Juan Bosch takes office in the Dominican Republic. A liberal anti-communist, he attempts to implement significant economic and social reforms including land reform, nationalization of some businesses and physical infrastructure development. Though opposed to communism, he respects the right of communists to speak and assemble freely. Conservative voices in the US are not satisfied with Bosch, alleging that he is allowing “communists” to “infiltrate” into the country. One reporter for the Miami News claims “Communist penetration of the Dominican Republic is progressing with incredible speed and efficiency.” [Blum, 1995]
In the Dominican Republic, the government of Juan Bosch is overthrown by an archconservative faction of the military led Colonel Elias Wessin y Wessin and replaced with a civilian triumvirate. The new leaders quickly abolish the constitution, declaring it “nonexistent.” The coup reportedly happens with a “wink from the US Pentagon.” [Yates, 1988; Blum, 1995]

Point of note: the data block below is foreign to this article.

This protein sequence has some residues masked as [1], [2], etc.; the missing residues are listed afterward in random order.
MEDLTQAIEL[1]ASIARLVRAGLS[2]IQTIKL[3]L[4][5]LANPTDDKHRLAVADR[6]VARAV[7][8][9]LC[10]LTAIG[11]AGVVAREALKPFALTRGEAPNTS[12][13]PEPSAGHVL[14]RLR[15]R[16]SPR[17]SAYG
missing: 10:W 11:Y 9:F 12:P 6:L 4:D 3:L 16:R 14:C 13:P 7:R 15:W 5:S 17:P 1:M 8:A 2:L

Five-hundred US troops invade the Dominican Republic to crush a popular revolt aimed at returning John Bosch to power. The US presence in the Dominican quickly grows, with an additional 4,000 troops arriving a few days later. Eventually, a force of 23,000 will occupy the country (see April 24, 1965-September 1966). [Blum, 1995; BBC, 12/9/2005]